Sen. Ronald “Bato” Dela Rosa has resurrected an unsubstantiated claim that several books approved by the Komisyon sa Wikang Filipino (KWF) for publication are “subversive” and that the agency has contributed to radicalizing and encouraging the youth to fight the government.
Dela Rosa repeated the claim even after KWF Chairman Arthur P. Casanova previously denounced similar accusations and elaborated how the commission reviews books in keeping with its mandate to develop the Filipino language.
Tayo’y hirap na hirap na para kalabanin itong problema natin sa insurgency, and yet, mayroon tayong ahensya ng gobyerno na sumusuporta sa pag-radicalize ng utak ng ating mga kabataan para lumaban sa ating gobyerno. That’s very counterproductive (We’re working so hard to fight our problem on insurgency, and yet, we have a government agency that supports the radicalization of our youth’s minds to rebel against our government. That’s very counterproductive).
Tayo’y gumagastos ng pera ng gobyerno para i-print ‘yan, tapos makikita natin na subversive ang laman. Bakit natin pabayaan pa (We’re spending government funds to print those, then we’ll see subversive content. Why should we let that happen)?
Dela Rosa offered no proof of how the language commission and the books it approves foster antigovernment sentiments.
He also failed to provide a legal basis for declaring books approved by the KWF as “subversive.” Republic Act No. 1700 or the Anti-Subversion Act, which outlawed the Communist Party of the Philippines and made subversion a crime, was repealed through R.A. No. 7636 in 1992 when then President Fidel Ramos opened peace talks with communist insurgents.
Casanova on Aug. 12 denied allegations that the commission authorized the publication and distribution of subversive books to incite rebellion. The KWF chairman said in a statement:
(T)he allegations that these books are subversive (are) a dangerous accusation which may already be stepping on the boundaries of freedom of expression and academic freedom.
He even urged authorities to look into these accusations and “see for themselves that they are baseless and malicious.”
During the Senate hearing, Dela Rosa singled out five books the KWF initially banned for publication and distribution through Memorandum No. 2022-0663 dated Aug. 9 for purportedly being subversive and containing “antigovernment” themes.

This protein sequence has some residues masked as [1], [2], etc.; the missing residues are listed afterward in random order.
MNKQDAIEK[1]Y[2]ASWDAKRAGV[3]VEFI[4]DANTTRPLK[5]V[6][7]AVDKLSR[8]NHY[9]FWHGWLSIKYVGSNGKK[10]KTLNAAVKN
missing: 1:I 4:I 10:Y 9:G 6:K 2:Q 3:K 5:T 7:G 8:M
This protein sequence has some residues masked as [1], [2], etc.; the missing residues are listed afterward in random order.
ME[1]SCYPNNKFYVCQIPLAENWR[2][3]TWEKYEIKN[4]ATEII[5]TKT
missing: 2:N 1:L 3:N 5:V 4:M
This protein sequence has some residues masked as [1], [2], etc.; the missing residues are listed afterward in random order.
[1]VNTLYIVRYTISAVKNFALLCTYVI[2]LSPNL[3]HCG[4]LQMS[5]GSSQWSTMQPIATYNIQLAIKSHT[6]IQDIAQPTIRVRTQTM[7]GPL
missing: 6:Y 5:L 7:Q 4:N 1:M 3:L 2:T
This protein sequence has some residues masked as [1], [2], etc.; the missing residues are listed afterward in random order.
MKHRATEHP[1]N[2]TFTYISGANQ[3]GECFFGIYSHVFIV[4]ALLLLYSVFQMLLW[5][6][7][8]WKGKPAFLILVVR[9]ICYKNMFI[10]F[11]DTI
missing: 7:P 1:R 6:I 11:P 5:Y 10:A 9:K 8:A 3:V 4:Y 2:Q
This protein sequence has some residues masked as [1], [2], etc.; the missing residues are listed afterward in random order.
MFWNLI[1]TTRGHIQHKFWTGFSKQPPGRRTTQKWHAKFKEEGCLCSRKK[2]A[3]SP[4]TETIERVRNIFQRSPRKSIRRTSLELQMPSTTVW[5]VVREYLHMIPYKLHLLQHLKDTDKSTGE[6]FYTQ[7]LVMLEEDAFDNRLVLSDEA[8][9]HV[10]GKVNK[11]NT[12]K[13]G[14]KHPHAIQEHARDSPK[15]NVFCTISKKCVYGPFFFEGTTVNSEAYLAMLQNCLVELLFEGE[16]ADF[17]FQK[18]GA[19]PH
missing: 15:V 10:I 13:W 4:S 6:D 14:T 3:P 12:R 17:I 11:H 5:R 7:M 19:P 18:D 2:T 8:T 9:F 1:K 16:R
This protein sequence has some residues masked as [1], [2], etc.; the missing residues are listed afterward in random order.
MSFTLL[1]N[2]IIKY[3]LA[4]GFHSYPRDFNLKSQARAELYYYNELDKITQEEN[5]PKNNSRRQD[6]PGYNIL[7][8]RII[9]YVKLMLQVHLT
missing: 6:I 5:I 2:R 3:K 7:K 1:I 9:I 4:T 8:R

The books are Labas: Mga Palabas sa Labas ng Sentro by Reuel Aguila, Tawid-diwa sa Pananagisag ni Bienvenido Lumbera: Ang Bayan, ang Manunulat, at ang Magasing Sagisag sa Imahinatibong Yugto ng Batas Militar 1975-1979 by Dexter Cayanes, Teatro Politikal Dos by Malou Jacob, May Hadlang ang Umaga by Don Pagusara and Kalatas: Mga Kuwentong Bayan at Kuwentong Buhay by Rommel B. Rodriguez.
However, the memorandum was voided on Sept. 21 after three commissioners withdrew their signatures from the controversial memorandum through KWF Resolution No. 27 stating that the commission must uphold freedom of expression and not function as a censorship body.
Casanova also emphasized KWF’s mandate:
Contrary to the misguided allegations, the KWF is not limited to publishing dictionaries and technical linguistic materials. Rather, we are tasked to develop and enrich the Filipino language.
Rodriguez, one of the authors, said in a previous interview with One News that his work was taken out of context and it underwent a review process to disprove allegations of its subversive nature.
Casanova has said the five books “underwent the usual scrutiny that all publications of the KWF must pass, including receiving the imprimatur of the other two full-time commissioners.”
Section 4 of Republic Act 7104, the law that created the KWF, states that the commission shall “undertake, coordinate and promote researches for the development, propagation and preservation of Filipino and other Philippine languages and [shall] be directly under the Office of the President.” The commission has no power under the law to censor publication of books. (GJAB)